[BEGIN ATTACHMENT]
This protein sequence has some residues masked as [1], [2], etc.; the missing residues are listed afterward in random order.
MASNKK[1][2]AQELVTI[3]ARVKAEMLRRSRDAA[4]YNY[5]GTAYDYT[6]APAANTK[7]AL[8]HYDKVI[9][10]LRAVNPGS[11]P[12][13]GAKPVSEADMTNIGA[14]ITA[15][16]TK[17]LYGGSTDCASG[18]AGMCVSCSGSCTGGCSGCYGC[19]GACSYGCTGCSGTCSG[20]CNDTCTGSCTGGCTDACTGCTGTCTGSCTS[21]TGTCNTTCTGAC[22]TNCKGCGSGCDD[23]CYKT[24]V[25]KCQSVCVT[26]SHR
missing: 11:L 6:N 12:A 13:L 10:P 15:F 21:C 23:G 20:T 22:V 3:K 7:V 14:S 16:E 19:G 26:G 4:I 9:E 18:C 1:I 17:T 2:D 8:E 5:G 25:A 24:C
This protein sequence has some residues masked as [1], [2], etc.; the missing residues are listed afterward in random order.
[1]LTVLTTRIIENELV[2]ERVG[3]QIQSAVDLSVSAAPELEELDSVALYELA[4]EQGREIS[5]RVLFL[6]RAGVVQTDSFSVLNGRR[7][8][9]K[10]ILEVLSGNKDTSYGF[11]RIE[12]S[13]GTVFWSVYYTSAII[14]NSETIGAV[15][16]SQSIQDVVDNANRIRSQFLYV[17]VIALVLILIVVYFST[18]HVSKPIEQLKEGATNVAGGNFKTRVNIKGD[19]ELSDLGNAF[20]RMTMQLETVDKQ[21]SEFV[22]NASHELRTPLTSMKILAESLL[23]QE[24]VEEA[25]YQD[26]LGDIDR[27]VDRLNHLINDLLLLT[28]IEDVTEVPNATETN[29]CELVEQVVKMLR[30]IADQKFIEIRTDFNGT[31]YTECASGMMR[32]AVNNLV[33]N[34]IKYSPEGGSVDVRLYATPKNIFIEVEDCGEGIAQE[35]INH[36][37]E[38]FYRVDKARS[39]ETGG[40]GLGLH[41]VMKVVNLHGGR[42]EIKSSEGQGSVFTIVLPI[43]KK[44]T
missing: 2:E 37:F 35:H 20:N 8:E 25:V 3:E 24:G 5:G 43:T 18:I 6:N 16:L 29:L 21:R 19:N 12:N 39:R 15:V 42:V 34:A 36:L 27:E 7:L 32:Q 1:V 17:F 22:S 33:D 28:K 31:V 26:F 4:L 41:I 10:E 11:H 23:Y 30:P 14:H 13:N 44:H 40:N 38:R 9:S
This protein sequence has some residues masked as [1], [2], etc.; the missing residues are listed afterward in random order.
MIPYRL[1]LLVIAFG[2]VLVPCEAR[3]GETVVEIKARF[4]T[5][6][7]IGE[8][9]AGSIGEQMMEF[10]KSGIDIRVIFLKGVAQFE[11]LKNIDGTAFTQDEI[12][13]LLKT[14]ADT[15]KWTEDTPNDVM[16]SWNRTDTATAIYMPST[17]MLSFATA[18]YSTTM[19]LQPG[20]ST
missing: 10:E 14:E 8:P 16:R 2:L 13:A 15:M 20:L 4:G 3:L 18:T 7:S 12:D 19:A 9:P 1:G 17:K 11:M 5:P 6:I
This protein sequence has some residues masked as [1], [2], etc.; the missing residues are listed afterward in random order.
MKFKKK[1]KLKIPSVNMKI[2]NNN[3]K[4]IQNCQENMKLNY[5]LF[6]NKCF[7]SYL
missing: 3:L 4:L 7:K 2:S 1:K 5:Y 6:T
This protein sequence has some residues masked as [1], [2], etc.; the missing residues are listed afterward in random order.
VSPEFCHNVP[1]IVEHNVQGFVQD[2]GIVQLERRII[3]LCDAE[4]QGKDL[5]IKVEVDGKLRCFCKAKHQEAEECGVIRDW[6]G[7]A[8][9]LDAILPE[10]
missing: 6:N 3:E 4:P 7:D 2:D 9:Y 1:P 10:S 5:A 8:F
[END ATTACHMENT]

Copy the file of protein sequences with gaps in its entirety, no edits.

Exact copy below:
This protein sequence has some residues masked as [1], [2], etc.; the missing residues are listed afterward in random order.
MASNKK[1][2]AQELVTI[3]ARVKAEMLRRSRDAA[4]YNY[5]GTAYDYT[6]APAANTK[7]AL[8]HYDKVI[9][10]LRAVNPGS[11]P[12][13]GAKPVSEADMTNIGA[14]ITA[15][16]TK[17]LYGGSTDCASG[18]AGMCVSCSGSCTGGCSGCYGC[19]GACSYGCTGCSGTCSG[20]CNDTCTGSCTGGCTDACTGCTGTCTGSCTS[21]TGTCNTTCTGAC[22]TNCKGCGSGCDD[23]CYKT[24]V[25]KCQSVCVT[26]SHR
missing: 11:L 6:N 12:A 13:L 10:P 15:F 21:C 23:G 20:T 22:V 3:K 7:V 14:S 16:E 19:G 26:G 4:I 9:E 18:C 1:I 17:T 2:D 8:E 5:G 25:A 24:C
This protein sequence has some residues masked as [1], [2], etc.; the missing residues are listed afterward in random order.
[1]LTVLTTRIIENELV[2]ERVG[3]QIQSAVDLSVSAAPELEELDSVALYELA[4]EQGREIS[5]RVLFL[6]RAGVVQTDSFSVLNGRR[7][8][9]K[10]ILEVLSGNKDTSYGF[11]RIE[12]S[13]GTVFWSVYYTSAII[14]NSETIGAV[15][16]SQSIQDVVDNANRIRSQFLYV[17]VIALVLILIVVYFST[18]HVSKPIEQLKEGATNVAGGNFKTRVNIKGD[19]ELSDLGNAF[20]RMTMQLETVDKQ[21]SEFV[22]NASHELRTPLTSMKILAESLL[23]QE[24]VEEA[25]YQD[26]LGDIDR[27]VDRLNHLINDLLLLT[28]IEDVTEVPNATETN[29]CELVEQVVKMLR[30]IADQKFIEIRTDFNGT[31]YTECASGMMR[32]AVNNLV[33]N[34]IKYSPEGGSVDVRLYATPKNIFIEVEDCGEGIAQE[35]INH[36][37]E[38]FYRVDKARS[39]ETGG[40]GLGLH[41]VMKVVNLHGGR[42]EIKSSEGQGSVFTIVLPI[43]KK[44]T
missing: 2:E 37:F 35:H 20:N 8:E 25:V 3:E 24:G 5:G 43:T 18:I 6:N 16:L 29:L 21:R 19:N 12:N 39:R 15:V 42:V 34:A 36:L 27:E 7:L 32:Q 1:V 17:F 22:S 33:D 28:K 31:V 26:F 4:L 41:I 10:E 11:H 23:Y 30:P 14:H 13:N 44:H 40:N 38:R 9:S
This protein sequence has some residues masked as [1], [2], etc.; the missing residues are listed afterward in random order.
MIPYRL[1]LLVIAFG[2]VLVPCEAR[3]GETVVEIKARF[4]T[5][6][7]IGE[8][9]AGSIGEQMMEF[10]KSGIDIRVIFLKGVAQFE[11]LKNIDGTAFTQDEI[12][13]LLKT[14]ADT[15]KWTEDTPNDVM[16]SWNRTDTATAIYMPST[17]MLSFATA[18]YSTTM[19]LQPG[20]ST
missing: 10:E 14:E 8:P 16:R 2:L 13:A 15:M 20:L 4:G 3:L 18:T 7:S 12:D 19:A 9:P 1:G 17:K 11:M 5:P 6:I
This protein sequence has some residues masked as [1], [2], etc.; the missing residues are listed afterward in random order.
MKFKKK[1]KLKIPSVNMKI[2]NNN[3]K[4]IQNCQENMKLNY[5]LF[6]NKCF[7]SYL
missing: 3:L 4:L 7:K 2:S 1:K 5:Y 6:T
This protein sequence has some residues masked as [1], [2], etc.; the missing residues are listed afterward in random order.
VSPEFCHNVP[1]IVEHNVQGFVQD[2]GIVQLERRII[3]LCDAE[4]QGKDL[5]IKVEVDGKLRCFCKAKHQEAEECGVIRDW[6]G[7]A[8][9]LDAILPE[10]
missing: 6:N 3:E 4:P 7:D 2:D 9:Y 1:P 10:S 5:A 8:F